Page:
Making school lunch more heart-friendly

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Kindergarten children eating packed lunch together

Children’s low heart health scores increase risk of future heart disease

Tips on how to make school lunch more heart-friendly

Back-to-school is just upon us, yet some scores are already in, and they aren’t good.  A new scientific statement published by the American Heart Association says that children are missing the mark when it comes to heart-healthy diets.

Most kids are born with ideal cardiovascular health, yet heart disease is a leading cause of death in America. Your child’s poor eating habits can start chipping away at that ideal heart health status at an early age, paving the road for future risk factors of heart disease.

In fact, the statement reveals that while most children have great blood pressure, about 91 percent of American children have poor diets.

Health risks linked to a poor diet

Grab-and-go foods fly off shelves and drive-thru restaurants thrive on nearly every street corner because both provide meal and snack options that are cheap, fast, and easy. But these foods aren’t necessarily the shiny penny they present themselves to be. Instead, when eaten regularly as substitutes for a balanced diet, the high-calorie low-nutrition foods can wreak havoc on our bodies.

“Several studies show risk factors in children predict adult heart disease,” said Stuart Rowe, MD, pediatric cardiologist at Dell Children’s Medical Center of Central Texas.

Dell Children’s is a Seton hospital and part of Ascension, the nation’s largest Catholic and nonprofit health care system.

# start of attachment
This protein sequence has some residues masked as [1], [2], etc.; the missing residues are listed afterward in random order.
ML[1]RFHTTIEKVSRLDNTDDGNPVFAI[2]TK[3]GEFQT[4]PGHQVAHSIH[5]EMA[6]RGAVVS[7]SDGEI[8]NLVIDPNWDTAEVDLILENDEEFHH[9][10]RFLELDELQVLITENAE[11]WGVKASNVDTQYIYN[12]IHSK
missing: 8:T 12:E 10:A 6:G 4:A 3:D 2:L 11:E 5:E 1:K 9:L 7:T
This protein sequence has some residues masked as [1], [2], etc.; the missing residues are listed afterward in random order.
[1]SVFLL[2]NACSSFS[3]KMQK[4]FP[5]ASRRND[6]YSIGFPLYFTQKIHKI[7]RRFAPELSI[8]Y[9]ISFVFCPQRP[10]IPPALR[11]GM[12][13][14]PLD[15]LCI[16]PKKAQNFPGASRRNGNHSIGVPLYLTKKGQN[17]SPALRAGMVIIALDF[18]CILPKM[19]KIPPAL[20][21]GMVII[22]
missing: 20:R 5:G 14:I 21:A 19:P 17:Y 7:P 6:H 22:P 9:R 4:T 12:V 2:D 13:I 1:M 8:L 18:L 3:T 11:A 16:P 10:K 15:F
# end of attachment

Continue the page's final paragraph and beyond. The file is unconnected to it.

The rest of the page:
Rowe also warns poor diets in children can increase the risk of diabetes, metabolic syndrome, iron deficiency, dental cavities, sleep apnea, irritable bowel syndrome, migraine headache and more.

Good heart healthy eating habits begin at home 

Diet and heart health go and in hand, and it’s never too early to start eating for a healthy heart. The American Heart Association urges that good habits should begin at birth. Rowe agrees with this.

“Preventing heart disease in the first place—while kids are young—is much easier than treating it as an adult,” he said. “The best way to improve adult cardiovascular health is to steer children into a heart-healthy lifestyle.”

Rowe encourages parents to lead by example, setting healthy eating habits early, and if changes in a child’s diet need to be made, he says start talking with your child’s pediatrician.

“Try your best to avoid high calorie foods with little nutrients, processed foods sugary drinks.”

Packing school lunches? Here’s how to make heart healthy choices:

  • Encourage kids to eat small meals and snacks throughout the day
  • Consider using MyPlate to teach proper portion control
  • Skip chips or cookies and opt for fresh fruits or vegetables such as carrot & celery sticks with ranch dressing or hummus, or apple slices with string cheese
  • Gradually cut out sugar-sweetened beverages and switch to water throughout the day
  • Introduce fruit-water by using a fruit infusion pitcher
  • Limit high-sugar drinks to one or less per week
  • Switch to lower fat dairy products such as low-fat (1%) or nonfat milk, yogurt, cottage cheese & sour cream
  • Use lean meats, poultry, fish or lentils and beans for protein
  • Switch from white bread, rice or pasta to whole grain or whole wheat varieties